Later on I was poking around in the settings table of the ghost blog and found that there is a setting called

that dictates how the permalinks are generated. I changed mine from ```/:slug``` to ```/:year/:month/:day/:slug``` and that got things working better without source hackery. This feature is, like most of ghost, a black hole of documentation.
##Gists Not Working
Because there was no good syntax highlighting in WordPress I used embedded gists for code. To do that all you did was put in a github url and it would replace it with the gist.
There are a number of ways to fix this. The first is to simply update the content of the post, the second is to catch the content as it is passed out to the view and change it, the third is to change the templating. It is a tough call but with proper syntax highlighting in ghost I don't really have any need for continuing support for gists. I decided to fix it in the json dump and just reimport everything.
I thought I would paste in the regex I used because it is, frankly, hilarious.
%s/https:\\\/\\\/gist.github.com\\\/\d\+/<script src='&.js'><\\\/script>/g
%s/https:\\\/\\\/gist.github.com\\\/stimms\\\/\w\+/<script src='&.js'><\\\/script>/g
##Crazy Character Encoding
Some characters look to have come across as the wrong format. Some UTF jazz, I imagine. I kind of ignored it for now and I'll run some SQL when I have a few minutes to kill.
By default ghost uses an sqlite database on the file system. This is a big problem for hosting on Azure websites. The local file system is not persistent and may disapear at a moment's notice. Ghost is built on top of the Knex data access layer and this data layer works just fine against MySQL as well as Postgresql. There is a free version of MySQL from ClearDB which is of very limited size and very limited number of connections. This is actually fine for me because I don't have a whole lot of people reading my blog (tell your friends to read this blog).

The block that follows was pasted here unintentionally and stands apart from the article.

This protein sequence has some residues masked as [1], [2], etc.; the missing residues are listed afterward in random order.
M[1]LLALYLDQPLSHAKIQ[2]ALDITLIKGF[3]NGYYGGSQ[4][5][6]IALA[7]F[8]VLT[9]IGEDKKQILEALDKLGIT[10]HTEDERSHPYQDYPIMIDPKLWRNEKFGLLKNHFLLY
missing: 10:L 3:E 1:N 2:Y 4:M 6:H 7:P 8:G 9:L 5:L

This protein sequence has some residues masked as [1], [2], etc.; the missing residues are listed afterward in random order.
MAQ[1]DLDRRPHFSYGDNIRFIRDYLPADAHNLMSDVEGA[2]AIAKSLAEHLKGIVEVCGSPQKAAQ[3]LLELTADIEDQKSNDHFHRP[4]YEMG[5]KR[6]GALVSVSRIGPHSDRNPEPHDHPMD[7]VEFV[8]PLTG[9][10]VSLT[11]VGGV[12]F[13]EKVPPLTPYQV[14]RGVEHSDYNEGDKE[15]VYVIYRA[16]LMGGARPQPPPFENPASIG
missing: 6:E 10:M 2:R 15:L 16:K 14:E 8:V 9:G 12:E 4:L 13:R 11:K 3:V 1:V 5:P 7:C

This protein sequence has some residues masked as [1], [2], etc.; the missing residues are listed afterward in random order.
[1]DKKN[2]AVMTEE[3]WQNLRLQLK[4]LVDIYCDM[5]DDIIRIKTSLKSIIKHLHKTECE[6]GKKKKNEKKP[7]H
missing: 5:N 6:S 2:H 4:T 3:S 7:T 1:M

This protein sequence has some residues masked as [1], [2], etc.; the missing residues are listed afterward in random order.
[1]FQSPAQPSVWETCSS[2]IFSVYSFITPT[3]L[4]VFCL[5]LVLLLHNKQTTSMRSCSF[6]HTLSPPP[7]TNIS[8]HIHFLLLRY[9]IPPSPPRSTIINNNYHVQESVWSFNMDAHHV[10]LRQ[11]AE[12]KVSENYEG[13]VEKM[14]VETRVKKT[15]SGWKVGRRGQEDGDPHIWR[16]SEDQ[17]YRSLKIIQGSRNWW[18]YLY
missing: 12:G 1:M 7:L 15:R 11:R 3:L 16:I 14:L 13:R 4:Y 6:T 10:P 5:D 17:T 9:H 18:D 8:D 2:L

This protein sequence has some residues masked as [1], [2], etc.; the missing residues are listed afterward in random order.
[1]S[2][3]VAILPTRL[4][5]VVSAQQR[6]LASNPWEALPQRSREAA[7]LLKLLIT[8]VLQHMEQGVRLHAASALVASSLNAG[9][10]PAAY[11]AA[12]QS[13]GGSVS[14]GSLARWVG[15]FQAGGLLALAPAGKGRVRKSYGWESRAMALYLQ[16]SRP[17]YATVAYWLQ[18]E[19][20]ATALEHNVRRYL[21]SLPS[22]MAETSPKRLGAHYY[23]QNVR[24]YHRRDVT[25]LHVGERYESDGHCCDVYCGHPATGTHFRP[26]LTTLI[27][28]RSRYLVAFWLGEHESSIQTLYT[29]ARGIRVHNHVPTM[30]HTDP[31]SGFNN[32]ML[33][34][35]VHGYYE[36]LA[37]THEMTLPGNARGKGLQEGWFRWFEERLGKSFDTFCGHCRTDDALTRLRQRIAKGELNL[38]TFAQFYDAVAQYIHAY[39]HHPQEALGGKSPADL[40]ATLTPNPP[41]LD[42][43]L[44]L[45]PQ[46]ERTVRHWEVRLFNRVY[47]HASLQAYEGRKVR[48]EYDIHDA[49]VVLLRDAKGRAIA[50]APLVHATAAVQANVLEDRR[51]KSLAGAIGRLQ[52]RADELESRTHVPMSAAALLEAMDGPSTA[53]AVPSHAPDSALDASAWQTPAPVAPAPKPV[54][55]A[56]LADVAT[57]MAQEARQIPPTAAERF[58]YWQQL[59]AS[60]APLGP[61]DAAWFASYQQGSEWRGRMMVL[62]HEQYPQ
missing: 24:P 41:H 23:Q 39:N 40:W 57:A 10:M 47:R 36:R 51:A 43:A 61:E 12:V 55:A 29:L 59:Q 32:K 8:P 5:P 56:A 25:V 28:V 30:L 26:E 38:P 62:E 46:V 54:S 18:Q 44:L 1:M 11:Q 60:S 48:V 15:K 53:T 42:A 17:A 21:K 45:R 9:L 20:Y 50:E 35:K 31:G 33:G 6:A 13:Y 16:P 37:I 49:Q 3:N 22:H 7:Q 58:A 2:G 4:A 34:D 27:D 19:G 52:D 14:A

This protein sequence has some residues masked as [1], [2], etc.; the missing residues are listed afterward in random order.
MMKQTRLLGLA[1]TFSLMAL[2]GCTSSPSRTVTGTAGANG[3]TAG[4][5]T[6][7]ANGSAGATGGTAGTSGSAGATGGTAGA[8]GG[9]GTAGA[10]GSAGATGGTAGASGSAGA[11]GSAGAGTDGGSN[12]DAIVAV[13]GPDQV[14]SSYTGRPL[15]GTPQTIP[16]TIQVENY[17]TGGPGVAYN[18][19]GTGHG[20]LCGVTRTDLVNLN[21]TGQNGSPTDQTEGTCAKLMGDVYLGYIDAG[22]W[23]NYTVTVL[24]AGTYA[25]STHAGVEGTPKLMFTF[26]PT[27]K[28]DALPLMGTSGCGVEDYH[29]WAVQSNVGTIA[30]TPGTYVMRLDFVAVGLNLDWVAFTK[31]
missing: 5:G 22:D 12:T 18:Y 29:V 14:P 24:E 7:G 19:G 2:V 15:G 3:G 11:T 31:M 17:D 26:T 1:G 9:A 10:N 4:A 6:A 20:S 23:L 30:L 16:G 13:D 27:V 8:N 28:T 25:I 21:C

So I decided to use MySQL and so began a yak shaving to rival the best. The first adventure was to figure out how to set the connection string. Of course, this isn't documented anywhere, but this is the configuration file I came up with:

database: {
client: ‘mysql’,
connection: {
host: ‘us-cdbr-azure-west-a.cloudapp.net’,
user: ‘someuser’,
charset: ‘utf8’,
debug: false

I logged into the ghost instance I had on azure websites and found that it worked fine. However, when I attempted to import the dump into MySQL I was met with an error. As it turns out the free MySQL has a limit of 4 connections and the import seems to use more than that. I feel like it is probably a bug in Ghost that it opens up so many connections but probably not one that really needs a lot of attention.

And so began the shaving.

I jumped back over to my vagrant Ubuntu instance and found it already had MySQL installed as a dependency for Wordpress. I didn’t, however, know the password for it. So I had to figure out how to reset the password for MySQL. I followed the instructions at https://dev.mysql.com/doc/refman/5.0/en/resetting-permissions.html

That got the password changed but I couldn’t log into it from the host system still. Turns out you have to grant access specifically from that host.

SET PASSWORD FOR 'root'@'' = PASSWORD('fish');

Finally I got into the database and could point my local Ghost install at it. That generated the database and I could import into it without worrying too much about the number of connections opened.

Then I ran mysqldump to export the content of the databaes into a file. Finally I sucked this into the azure instance of MySQL.


Ghost has no comments but you can use Disqus to handle that for you. I’m pretty much okay with that so I followed the instructions here:


and got all my comments back up and running.

So everything is moved over and I’m exhausted. There are still a couple of thing to fix

  1. No SSL on full domain only the xxx.azurewebsites.net one
  2. Images still hosted on wordpress domain
  3. No backups of mysql yet

I can tell you this jazz cost me way more time than $100 but it is a victory and I really needed a victory.